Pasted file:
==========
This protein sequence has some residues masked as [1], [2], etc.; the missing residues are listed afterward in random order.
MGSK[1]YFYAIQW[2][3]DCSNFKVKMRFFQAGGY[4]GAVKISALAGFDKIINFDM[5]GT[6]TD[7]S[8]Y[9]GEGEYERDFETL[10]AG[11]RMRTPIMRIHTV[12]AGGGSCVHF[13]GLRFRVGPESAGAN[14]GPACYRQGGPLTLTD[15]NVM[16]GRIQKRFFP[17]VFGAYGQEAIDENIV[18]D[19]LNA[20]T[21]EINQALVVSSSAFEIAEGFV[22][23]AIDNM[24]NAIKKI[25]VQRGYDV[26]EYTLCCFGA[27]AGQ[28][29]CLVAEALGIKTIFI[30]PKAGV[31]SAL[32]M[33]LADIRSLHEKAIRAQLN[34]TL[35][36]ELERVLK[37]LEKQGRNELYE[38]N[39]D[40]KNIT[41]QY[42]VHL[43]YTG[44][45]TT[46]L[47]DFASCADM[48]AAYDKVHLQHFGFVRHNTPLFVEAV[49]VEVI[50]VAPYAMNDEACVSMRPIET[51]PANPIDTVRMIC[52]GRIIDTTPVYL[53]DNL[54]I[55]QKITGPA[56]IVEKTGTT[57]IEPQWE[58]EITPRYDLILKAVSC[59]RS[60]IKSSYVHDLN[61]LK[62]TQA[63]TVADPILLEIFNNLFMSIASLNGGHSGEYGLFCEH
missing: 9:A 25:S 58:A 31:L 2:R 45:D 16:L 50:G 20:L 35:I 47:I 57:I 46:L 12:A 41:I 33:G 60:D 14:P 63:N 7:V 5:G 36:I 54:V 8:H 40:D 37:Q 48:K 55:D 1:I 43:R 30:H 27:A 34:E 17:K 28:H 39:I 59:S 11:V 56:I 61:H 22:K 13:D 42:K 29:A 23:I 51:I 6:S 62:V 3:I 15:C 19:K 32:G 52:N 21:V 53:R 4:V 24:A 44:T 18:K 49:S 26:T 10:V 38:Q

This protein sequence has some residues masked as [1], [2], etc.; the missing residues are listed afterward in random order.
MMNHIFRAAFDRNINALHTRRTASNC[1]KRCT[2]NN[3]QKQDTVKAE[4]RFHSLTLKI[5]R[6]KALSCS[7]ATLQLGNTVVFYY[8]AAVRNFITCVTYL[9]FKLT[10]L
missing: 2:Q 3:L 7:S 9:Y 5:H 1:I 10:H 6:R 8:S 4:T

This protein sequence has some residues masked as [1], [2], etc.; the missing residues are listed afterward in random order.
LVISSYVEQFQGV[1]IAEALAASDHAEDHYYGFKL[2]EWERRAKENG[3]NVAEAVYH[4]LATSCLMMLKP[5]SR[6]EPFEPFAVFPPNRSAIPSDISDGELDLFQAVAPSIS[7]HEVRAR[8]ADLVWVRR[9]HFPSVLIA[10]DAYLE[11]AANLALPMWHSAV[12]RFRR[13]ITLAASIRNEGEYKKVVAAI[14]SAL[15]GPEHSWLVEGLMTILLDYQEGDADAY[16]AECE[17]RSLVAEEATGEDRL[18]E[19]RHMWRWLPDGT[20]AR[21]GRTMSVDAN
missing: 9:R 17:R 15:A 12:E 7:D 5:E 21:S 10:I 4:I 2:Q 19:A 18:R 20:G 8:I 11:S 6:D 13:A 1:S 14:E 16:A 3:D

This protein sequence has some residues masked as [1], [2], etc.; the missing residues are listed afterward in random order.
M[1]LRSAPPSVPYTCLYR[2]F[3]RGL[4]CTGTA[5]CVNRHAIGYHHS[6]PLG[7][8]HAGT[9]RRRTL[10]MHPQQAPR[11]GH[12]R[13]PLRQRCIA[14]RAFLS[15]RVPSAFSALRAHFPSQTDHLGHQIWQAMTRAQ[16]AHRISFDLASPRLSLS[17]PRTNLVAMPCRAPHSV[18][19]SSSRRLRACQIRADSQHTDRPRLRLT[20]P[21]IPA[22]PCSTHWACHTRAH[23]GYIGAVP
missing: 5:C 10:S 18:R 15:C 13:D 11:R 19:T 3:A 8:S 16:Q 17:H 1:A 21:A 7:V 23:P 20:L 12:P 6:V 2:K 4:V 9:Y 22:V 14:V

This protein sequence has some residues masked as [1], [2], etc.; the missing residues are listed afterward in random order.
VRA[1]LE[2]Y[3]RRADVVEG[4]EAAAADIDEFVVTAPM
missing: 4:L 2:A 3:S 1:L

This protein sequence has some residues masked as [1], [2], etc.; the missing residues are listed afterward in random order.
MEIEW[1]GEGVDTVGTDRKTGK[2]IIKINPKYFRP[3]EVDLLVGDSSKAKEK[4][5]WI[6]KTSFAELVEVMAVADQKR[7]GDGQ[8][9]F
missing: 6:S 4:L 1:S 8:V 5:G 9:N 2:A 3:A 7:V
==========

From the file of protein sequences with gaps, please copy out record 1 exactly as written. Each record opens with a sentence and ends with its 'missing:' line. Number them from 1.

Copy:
This protein sequence has some residues masked as [1], [2], etc.; the missing residues are listed afterward in random order.
MGSK[1]YFYAIQW[2][3]DCSNFKVKMRFFQAGGY[4]GAVKISALAGFDKIINFDM[5]GT[6]TD[7]S[8]Y[9]GEGEYERDFETL[10]AG[11]RMRTPIMRIHTV[12]AGGGSCVHF[13]GLRFRVGPESAGAN[14]GPACYRQGGPLTLTD[15]NVM[16]GRIQKRFFP[17]VFGAYGQEAIDENIV[18]D[19]LNA[20]T[21]EINQALVVSSSAFEIAEGFV[22][23]AIDNM[24]NAIKKI[25]VQRGYDV[26]EYTLCCFGA[27]AGQ[28][29]CLVAEALGIKTIFI[30]PKAGV[31]SAL[32]M[33]LADIRSLHEKAIRAQLN[34]TL[35][36]ELERVLK[37]LEKQGRNELYE[38]N[39]D[40]KNIT[41]QY[42]VHL[43]YTG[44][45]TT[46]L[47]DFASCADM[48]AAYDKVHLQHFGFVRHNTPLFVEAV[49]VEVI[50]VAPYAMNDEACVSMRPIET[51]PANPIDTVRMIC[52]GRIIDTTPVYL[53]DNL[54]I[55]QKITGPA[56]IVEKTGTT[57]IEPQWE[58]EITPRYDLILKAVSC[59]RS[60]IKSSYVHDLN[61]LK[62]TQA[63]TVADPILLEIFNNLFMSIASLNGGHSGEYGLFCEH
missing: 9:A 25:S 58:A 31:L 2:R 45:D 16:L 50:G 20:L 35:I 47:I 57:I 46:L 12:A 41:I 33:G 60:D 14:P 63:N 7:V 5:G 36:I 54:V 8:H 40:D 37:Q 48:K 55:D 1:I 43:R 30:H 27:A 34:E 17:K 28:H 39:I 59:S 11:V 56:I 61:H 22:K 13:D 42:K 29:A 23:I 51:I 6:S 62:V 3:I 15:C 19:K 32:G 52:N 21:V 53:R 4:V 24:A 44:T 18:K 49:S 26:T 10:V 38:Q